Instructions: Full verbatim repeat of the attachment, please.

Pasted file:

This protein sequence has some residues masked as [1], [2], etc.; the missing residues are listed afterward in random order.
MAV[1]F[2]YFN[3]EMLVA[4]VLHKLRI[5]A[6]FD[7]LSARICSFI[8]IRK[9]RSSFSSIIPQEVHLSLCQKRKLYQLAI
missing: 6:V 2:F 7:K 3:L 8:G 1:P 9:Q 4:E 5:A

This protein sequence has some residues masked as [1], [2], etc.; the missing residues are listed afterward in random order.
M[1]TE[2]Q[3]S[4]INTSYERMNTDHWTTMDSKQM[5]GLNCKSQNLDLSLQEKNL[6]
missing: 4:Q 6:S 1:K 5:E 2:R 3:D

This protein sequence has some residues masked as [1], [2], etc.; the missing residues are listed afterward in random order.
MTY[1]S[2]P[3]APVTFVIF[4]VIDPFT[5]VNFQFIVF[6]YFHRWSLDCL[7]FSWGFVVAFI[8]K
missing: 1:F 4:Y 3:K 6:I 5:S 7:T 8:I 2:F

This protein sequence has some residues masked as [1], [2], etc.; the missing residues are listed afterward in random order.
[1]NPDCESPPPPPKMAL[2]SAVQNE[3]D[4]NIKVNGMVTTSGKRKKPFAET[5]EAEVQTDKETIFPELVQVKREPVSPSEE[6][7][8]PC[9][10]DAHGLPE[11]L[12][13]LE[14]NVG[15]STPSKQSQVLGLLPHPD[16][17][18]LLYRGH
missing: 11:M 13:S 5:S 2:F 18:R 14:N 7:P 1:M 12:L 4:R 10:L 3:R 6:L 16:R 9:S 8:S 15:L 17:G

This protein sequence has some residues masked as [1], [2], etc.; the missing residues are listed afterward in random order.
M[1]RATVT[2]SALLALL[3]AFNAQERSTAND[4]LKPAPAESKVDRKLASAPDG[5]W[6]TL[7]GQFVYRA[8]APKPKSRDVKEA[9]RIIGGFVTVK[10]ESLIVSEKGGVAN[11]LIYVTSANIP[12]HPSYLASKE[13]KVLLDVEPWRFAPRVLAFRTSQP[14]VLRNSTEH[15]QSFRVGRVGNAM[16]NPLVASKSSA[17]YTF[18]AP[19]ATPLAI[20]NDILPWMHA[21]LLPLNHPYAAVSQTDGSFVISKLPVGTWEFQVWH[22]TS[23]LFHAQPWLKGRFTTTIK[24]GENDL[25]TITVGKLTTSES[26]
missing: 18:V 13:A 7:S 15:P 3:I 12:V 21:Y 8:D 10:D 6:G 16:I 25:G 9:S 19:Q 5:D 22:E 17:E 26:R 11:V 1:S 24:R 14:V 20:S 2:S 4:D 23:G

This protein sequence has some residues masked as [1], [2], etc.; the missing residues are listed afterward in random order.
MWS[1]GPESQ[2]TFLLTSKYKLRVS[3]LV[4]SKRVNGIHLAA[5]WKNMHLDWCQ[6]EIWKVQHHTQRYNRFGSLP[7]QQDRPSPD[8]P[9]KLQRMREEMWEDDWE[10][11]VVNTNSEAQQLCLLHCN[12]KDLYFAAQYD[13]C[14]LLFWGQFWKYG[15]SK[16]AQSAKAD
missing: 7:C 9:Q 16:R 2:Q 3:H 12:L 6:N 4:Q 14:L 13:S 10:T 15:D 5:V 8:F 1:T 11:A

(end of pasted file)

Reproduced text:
This protein sequence has some residues masked as [1], [2], etc.; the missing residues are listed afterward in random order.
MAV[1]F[2]YFN[3]EMLVA[4]VLHKLRI[5]A[6]FD[7]LSARICSFI[8]IRK[9]RSSFSSIIPQEVHLSLCQKRKLYQLAI
missing: 6:V 2:F 7:K 3:L 8:G 1:P 9:Q 4:E 5:A

This protein sequence has some residues masked as [1], [2], etc.; the missing residues are listed afterward in random order.
M[1]TE[2]Q[3]S[4]INTSYERMNTDHWTTMDSKQM[5]GLNCKSQNLDLSLQEKNL[6]
missing: 4:Q 6:S 1:K 5:E 2:R 3:D

This protein sequence has some residues masked as [1], [2], etc.; the missing residues are listed afterward in random order.
MTY[1]S[2]P[3]APVTFVIF[4]VIDPFT[5]VNFQFIVF[6]YFHRWSLDCL[7]FSWGFVVAFI[8]K
missing: 1:F 4:Y 3:K 6:I 5:S 7:T 8:I 2:F

This protein sequence has some residues masked as [1], [2], etc.; the missing residues are listed afterward in random order.
[1]NPDCESPPPPPKMAL[2]SAVQNE[3]D[4]NIKVNGMVTTSGKRKKPFAET[5]EAEVQTDKETIFPELVQVKREPVSPSEE[6][7][8]PC[9][10]DAHGLPE[11]L[12][13]LE[14]NVG[15]STPSKQSQVLGLLPHPD[16][17][18]LLYRGH
missing: 11:M 13:S 5:S 2:F 18:R 14:N 7:P 1:M 12:L 4:R 10:L 3:R 6:L 16:R 9:S 8:S 15:L 17:G

This protein sequence has some residues masked as [1], [2], etc.; the missing residues are listed afterward in random order.
M[1]RATVT[2]SALLALL[3]AFNAQERSTAND[4]LKPAPAESKVDRKLASAPDG[5]W[6]TL[7]GQFVYRA[8]APKPKSRDVKEA[9]RIIGGFVTVK[10]ESLIVSEKGGVAN[11]LIYVTSANIP[12]HPSYLASKE[13]KVLLDVEPWRFAPRVLAFRTSQP[14]VLRNSTEH[15]QSFRVGRVGNAM[16]NPLVASKSSA[17]YTF[18]AP[19]ATPLAI[20]NDILPWMHA[21]LLPLNHPYAAVSQTDGSFVISKLPVGTWEFQVWH[22]TS[23]LFHAQPWLKGRFTTTIK[24]GENDL[25]TITVGKLTTSES[26]
missing: 18:V 13:A 7:S 15:P 3:I 12:V 21:Y 8:D 10:D 6:G 16:I 25:G 9:S 19:Q 5:D 22:E 17:E 26:R 11:V 1:S 24:R 14:V 20:S 2:S 4:D 23:G

This protein sequence has some residues masked as [1], [2], etc.; the missing residues are listed afterward in random order.
MWS[1]GPESQ[2]TFLLTSKYKLRVS[3]LV[4]SKRVNGIHLAA[5]WKNMHLDWCQ[6]EIWKVQHHTQRYNRFGSLP[7]QQDRPSPD[8]P[9]KLQRMREEMWEDDWE[10][11]VVNTNSEAQQLCLLHCN[12]KDLYFAAQYD[13]C[14]LLFWGQFWKYG[15]SK[16]AQSAKAD
missing: 7:C 9:Q 16:R 2:Q 3:H 12:L 6:N 4:Q 14:L 13:S 10:T 15:D 5:V 8:F 1:T 11:A